Re: Telemetry EQNS oddity


James Ewen
 

On Sat, Apr 10, 2021 at 12:27 PM Arnold Harding - KQ6DI <kq6di@...> wrote:
 
That site only sends telemetry parameters once a day at 09:03, IF the RF makes it out of this RF hole.  It's also 3 hours each way for me to change parameters, so I won't make a special trip for this.
 

Arnold,

Have you read the information on page 74 of the KPC-3 user manual? You might be able to save a bunch of hours driving, and fuel costs as well.

Remote Access to Your TNC 

You can connect to your TNC from a remote station and change values of your TNC’s parameters. This allows you to add or delete stations from the LLIST, change the size of the PBBS, change the MYCALL and so on, all remotely. Extreme caution must be used when you are accessing your TNC from a remote location. There is no built-in safeguard, and as such it is possible for you to change parameters such that the remote TNC will no longer communicate with you.

In order to change parameters in a remote TNC, the RTEXT in the remote TNC must be set to a text string that will be used as the password string. For instance, you might set your RTEXT to:

RTEXT Code 

The remote TNC must also have its MYREMOTE set to a unique callsign (i.e. WØABC4, or XYZREM). If these two parameters are not set, remote access to the command set of this TNC is not possible. When these parameters are set, you can connect to the MYREMOTE callsign of the remote TNC. 

When the connection is made, the remote TNC will send three lines of numbers. The numbers may look like:

1 1 1 3 4 3 
3 1 4 3 1 3
2 1 1 2 1 3 

You must then pick ONE of these lines and decode the password string. Let’s say you choose to decode line 3 (2 1 1 2 1 3). Rewriting your RTEXT string to make this easier you would have:

Character #: 1 2 3 4
Letter:      C o d e 

Therefore, to gain remote access, you must send the following string:

oCCoCd 

(since small letter o is at position 2, capital C is at position 1, and so on) 

Note that case is significant and spaces are considered valid characters.  

If you fail to properly decode the password, the TNC will send three new lines of numbers. You will be given a maximum of three attempts to properly decode the password string. If you fail in three attempts, the TNC will disconnect you and disable connects to the MYREMOTE for 15 minutes. Also, if you connect to the MYREMOTE and start the password sequence but then disconnect, the penalty timer is in effect for 15 minutes.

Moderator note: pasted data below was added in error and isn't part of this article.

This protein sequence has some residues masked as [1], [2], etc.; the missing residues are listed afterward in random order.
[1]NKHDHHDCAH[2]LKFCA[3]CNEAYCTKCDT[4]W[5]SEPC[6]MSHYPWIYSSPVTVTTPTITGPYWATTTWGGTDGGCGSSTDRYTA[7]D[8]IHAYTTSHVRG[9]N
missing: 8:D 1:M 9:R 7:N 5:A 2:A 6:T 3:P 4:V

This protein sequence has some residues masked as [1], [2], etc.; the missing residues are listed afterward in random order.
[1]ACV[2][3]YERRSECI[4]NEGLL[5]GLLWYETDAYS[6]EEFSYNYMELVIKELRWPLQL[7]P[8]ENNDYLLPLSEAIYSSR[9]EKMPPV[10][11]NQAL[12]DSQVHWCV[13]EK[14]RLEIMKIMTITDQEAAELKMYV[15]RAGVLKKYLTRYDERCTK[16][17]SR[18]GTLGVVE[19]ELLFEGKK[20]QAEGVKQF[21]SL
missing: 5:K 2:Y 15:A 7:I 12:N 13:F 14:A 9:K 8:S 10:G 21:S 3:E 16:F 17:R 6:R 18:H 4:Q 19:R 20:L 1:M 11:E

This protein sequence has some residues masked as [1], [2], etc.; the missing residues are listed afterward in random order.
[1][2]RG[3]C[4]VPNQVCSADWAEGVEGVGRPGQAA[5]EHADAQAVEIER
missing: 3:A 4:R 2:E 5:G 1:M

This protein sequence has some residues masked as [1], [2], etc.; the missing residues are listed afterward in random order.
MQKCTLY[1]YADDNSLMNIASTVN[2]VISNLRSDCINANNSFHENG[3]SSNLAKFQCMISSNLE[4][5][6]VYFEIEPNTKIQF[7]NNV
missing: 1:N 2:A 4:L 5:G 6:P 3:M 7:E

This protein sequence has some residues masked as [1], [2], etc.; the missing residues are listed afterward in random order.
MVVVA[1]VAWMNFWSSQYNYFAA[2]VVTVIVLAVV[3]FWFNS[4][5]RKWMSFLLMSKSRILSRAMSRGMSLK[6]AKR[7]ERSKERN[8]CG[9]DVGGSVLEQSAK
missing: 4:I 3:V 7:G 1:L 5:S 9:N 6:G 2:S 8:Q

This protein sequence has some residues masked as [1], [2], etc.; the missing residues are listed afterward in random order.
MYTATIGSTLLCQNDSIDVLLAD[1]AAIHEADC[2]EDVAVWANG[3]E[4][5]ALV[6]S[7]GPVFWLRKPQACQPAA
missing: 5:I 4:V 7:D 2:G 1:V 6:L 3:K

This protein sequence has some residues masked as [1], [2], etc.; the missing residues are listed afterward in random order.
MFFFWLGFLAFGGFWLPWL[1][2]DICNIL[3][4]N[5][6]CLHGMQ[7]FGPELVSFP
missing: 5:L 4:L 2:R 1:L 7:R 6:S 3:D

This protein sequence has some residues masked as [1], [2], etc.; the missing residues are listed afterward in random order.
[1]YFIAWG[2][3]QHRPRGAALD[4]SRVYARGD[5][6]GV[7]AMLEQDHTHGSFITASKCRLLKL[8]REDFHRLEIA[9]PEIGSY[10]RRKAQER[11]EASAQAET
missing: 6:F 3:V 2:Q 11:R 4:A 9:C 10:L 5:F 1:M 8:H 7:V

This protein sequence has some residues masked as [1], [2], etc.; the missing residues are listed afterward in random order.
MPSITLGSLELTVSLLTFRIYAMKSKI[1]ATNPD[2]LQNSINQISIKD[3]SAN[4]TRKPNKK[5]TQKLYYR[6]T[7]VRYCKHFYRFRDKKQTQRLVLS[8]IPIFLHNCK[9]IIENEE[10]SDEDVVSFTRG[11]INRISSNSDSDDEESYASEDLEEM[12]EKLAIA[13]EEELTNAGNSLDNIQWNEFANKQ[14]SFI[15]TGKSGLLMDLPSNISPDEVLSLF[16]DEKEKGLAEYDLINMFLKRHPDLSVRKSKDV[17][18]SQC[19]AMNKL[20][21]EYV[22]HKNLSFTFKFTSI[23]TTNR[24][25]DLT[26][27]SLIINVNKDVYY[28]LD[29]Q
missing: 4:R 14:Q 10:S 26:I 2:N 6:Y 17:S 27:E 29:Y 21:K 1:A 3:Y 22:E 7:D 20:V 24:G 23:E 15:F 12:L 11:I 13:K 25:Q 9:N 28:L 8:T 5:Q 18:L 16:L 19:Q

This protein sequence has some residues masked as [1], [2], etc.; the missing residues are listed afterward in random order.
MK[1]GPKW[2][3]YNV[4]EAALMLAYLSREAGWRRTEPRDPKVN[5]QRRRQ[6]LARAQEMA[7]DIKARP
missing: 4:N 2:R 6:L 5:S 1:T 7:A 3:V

Be careful when using the remote access feature. You can change ANY command in the TNC without restriction, but this can lead to problems. For instance, if you change the INTFACE command to KISS and then send a RESET command, the remote TNC will be placed into the KISS mode and will completely quit talking to the radio! Also, if you connect to the MYREMOTE of a TNC and then issue a command like CONNECT W1ABC, the remote TNC will indeed connect to the station, but there will be no data sent to you from that connection. The connected data would be sent to the serial port of that remote TNC. We urge EXTREME caution when using the remote access! Note also that any command that causes a reset (i.e. NUMNODES, PBBS, MAXUSERS) will disconnect all current users (PBBS, NODE, and YOU). 

One other minor limitation applies to receiving data from the remote TNC. When you give any command, the response is limited to 300 characters so some commands will not fully display their response. If you give the command DISPLAY, the full list will begin, but you will not receive the entire list because of the limitation on this buffer.  


You can read more about the remote access by looking at the RTEXT and MYREMOTE command descriptions.

A searchable PDF copy of the TNC manual can be found here:


Remote access is perfect for a situation like this where there is a minor issue to be corrected, and the time and effort to get to the remote site is significant.

Now, you do have the issue where your remote site does not have reliable RF network connectivity. I can't do much about that, but it is possible to send remote commands in the blind if you can get logged into the unit. You don't have to see the results of your commands as long as you can get the command to the unit.

Building robust reliable networks really helps in situations like this. A network with unreliable connectivity due to intermittent paths between nodes, or overloaded RF network traffic levels can make any type of use of the network poor at best.

James
VE6SRV


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